Wednesday, March 11, 2009

Sea Sheperd, good or bad for oceans?

Is Sea Sheperd advancing the cause of ocean conservation?

I hesitate to wade into this argument, but here goes.

Over on Southern Fried Science there's been a debate about Sea Sheperd Conservation Society. A blogger there doesn't think Sea Sheperd helps conserve sharks. After reading a defense of Sea Sheperd in a guest post there, I posted a comment. Here it is, fyi, edited slightly to make sense by itself. Feel free to comment here or over on Southern Fried Science.


The heart of the matter is two linked questions: 1. Does Sea Sheperd advance or hinder the cause of ocean conservation. 2. Are the actions of Sea Shepard morally OK?

As an ocean conservationist, I think Sea Sheperd hinders my cause. They alienate many people who are otherwise supportive. And the actions are not morally OK because they rely on a basis of perceived moral superiority over Sea Sheperd’s opponents.

Sea Sheperd exemplifies a certain type of activity that feels good but lacks substance. That type of activity is allowing oneself to feel morally superior to one’s opponent in an argument, and then using that feeling of superiority to justify almost anything. How many arguments are really so simple and black and white that it’s ok to feel morally superior to one’s opponent? Precious few.

But Sea Sheperd is attractive because it’s always rewarding to shout and scream and rage and act up about whatever one believes. It’s rewarding and reinforces feelings of superiority. It feels good, and masquerades as action.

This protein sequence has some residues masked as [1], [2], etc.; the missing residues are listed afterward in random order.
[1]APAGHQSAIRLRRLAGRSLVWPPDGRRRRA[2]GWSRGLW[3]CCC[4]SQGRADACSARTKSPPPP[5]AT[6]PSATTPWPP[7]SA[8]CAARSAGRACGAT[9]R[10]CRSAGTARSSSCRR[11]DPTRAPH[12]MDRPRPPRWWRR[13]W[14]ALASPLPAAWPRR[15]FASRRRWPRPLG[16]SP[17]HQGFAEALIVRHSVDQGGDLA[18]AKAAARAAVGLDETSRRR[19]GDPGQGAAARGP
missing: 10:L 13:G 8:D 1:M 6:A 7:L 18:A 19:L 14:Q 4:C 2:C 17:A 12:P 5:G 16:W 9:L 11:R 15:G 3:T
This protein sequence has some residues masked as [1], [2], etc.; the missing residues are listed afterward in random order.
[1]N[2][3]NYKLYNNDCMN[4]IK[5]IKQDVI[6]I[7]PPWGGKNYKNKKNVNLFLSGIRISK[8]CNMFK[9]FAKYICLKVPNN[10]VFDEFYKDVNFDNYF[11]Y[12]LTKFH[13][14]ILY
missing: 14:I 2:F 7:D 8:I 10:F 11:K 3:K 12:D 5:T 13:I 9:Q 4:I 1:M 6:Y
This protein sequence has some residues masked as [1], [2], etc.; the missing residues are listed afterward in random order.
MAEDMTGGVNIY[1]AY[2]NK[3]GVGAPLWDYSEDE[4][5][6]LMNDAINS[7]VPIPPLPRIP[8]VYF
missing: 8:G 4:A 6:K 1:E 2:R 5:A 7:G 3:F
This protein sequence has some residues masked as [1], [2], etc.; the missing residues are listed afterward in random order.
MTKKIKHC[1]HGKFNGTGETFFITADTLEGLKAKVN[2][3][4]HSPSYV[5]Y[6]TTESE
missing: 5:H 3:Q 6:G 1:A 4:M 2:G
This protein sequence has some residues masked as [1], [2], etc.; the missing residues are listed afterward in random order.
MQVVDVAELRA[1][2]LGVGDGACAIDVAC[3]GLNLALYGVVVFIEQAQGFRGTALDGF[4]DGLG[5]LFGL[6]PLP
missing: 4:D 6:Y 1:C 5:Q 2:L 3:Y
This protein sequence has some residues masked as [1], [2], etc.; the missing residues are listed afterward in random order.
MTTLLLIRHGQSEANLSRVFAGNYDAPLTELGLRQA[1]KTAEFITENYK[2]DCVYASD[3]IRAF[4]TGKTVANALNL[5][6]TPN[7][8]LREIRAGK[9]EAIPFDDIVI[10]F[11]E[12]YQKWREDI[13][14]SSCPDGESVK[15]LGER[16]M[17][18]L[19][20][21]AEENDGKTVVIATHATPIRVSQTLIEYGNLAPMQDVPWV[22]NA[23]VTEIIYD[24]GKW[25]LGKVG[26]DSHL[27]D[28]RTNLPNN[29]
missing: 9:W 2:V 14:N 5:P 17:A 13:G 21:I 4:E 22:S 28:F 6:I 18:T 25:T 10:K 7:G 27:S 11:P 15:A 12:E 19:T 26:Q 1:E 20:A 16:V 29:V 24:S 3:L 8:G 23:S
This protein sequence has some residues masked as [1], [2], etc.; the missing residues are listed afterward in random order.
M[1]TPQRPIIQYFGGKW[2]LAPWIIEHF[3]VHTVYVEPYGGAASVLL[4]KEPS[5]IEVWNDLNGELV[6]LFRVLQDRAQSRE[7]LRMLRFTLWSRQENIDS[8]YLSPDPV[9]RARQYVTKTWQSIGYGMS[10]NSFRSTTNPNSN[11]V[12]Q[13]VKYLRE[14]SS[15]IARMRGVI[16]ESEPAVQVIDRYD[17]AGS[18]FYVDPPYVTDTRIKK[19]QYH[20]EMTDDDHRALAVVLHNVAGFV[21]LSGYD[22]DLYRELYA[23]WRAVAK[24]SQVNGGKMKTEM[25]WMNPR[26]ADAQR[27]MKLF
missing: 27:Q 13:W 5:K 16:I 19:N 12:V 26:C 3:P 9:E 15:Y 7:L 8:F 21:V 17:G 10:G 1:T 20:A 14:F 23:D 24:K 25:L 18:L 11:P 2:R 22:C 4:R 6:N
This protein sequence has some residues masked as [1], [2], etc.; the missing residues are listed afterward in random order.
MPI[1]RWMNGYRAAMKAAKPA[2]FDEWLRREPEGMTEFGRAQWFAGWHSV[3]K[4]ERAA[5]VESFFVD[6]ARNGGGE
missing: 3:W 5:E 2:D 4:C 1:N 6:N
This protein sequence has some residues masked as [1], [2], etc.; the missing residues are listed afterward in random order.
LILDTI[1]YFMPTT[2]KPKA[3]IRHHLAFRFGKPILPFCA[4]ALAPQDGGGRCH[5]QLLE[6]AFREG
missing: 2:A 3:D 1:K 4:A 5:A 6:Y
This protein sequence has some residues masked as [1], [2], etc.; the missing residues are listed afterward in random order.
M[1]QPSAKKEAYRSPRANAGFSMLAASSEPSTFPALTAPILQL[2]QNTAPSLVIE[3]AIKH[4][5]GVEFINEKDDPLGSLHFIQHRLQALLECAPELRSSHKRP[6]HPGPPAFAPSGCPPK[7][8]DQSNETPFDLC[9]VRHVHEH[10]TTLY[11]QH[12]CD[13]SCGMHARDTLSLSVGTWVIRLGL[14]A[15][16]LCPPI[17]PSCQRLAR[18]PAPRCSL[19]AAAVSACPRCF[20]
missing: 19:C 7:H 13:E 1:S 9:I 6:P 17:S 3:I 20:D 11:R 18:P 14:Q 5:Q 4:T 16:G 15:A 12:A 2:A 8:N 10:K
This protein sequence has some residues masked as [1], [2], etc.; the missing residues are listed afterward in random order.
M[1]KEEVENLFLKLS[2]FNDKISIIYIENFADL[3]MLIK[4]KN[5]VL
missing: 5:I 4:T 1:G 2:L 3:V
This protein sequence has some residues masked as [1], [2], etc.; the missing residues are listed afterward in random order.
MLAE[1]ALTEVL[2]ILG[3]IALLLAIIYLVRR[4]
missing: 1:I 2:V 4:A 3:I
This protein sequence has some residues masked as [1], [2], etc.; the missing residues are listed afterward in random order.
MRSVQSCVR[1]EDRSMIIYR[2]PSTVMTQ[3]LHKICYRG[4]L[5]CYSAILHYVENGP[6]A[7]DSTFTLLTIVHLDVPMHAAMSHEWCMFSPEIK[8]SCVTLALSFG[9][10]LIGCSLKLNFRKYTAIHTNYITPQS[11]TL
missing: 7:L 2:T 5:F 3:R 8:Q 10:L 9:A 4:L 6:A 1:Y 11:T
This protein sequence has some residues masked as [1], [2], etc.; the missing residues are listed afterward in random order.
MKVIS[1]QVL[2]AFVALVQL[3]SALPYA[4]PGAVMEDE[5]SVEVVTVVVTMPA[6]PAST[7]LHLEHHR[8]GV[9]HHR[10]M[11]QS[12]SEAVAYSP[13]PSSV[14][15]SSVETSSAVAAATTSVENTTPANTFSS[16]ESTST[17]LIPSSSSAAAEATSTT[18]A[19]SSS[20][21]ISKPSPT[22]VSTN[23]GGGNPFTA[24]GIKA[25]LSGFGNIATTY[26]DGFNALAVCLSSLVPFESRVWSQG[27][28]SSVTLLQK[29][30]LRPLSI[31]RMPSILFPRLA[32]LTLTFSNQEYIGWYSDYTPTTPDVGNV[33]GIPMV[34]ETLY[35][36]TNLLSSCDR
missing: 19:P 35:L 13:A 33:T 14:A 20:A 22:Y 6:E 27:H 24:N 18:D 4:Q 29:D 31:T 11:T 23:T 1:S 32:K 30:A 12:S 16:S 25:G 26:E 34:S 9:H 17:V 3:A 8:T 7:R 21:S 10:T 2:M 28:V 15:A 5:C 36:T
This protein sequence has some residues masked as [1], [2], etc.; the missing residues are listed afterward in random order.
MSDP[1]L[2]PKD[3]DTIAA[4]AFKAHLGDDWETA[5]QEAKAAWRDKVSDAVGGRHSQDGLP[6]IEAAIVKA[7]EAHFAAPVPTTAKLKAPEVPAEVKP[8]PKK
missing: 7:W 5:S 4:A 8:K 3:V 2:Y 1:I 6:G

Meanwhile, in the real world of making change, Sea Sheperd’s actions have created polarization and made actual conservation progress more difficult. Actual conservation progress involves hard work. It involves finding shared values and workable solutions to a dilema. Few people who are harming ocean ecosystems actually want to cause harm. They usually have reasons for doing what they’re doing, and they’re not simply bad reasons like greed.

Sea Sheperd perpetuates a cowboy movie view of the world, find the black hat bad guys and take matters into your own hands to “take care” of the bad guys. That’s a comforting view of the world, but it’s way too simplistic to be viable.

And...I think ocean conservationists have an obligation to speak out against so-called conservationists who are doing negative things. That's why I'm wading in.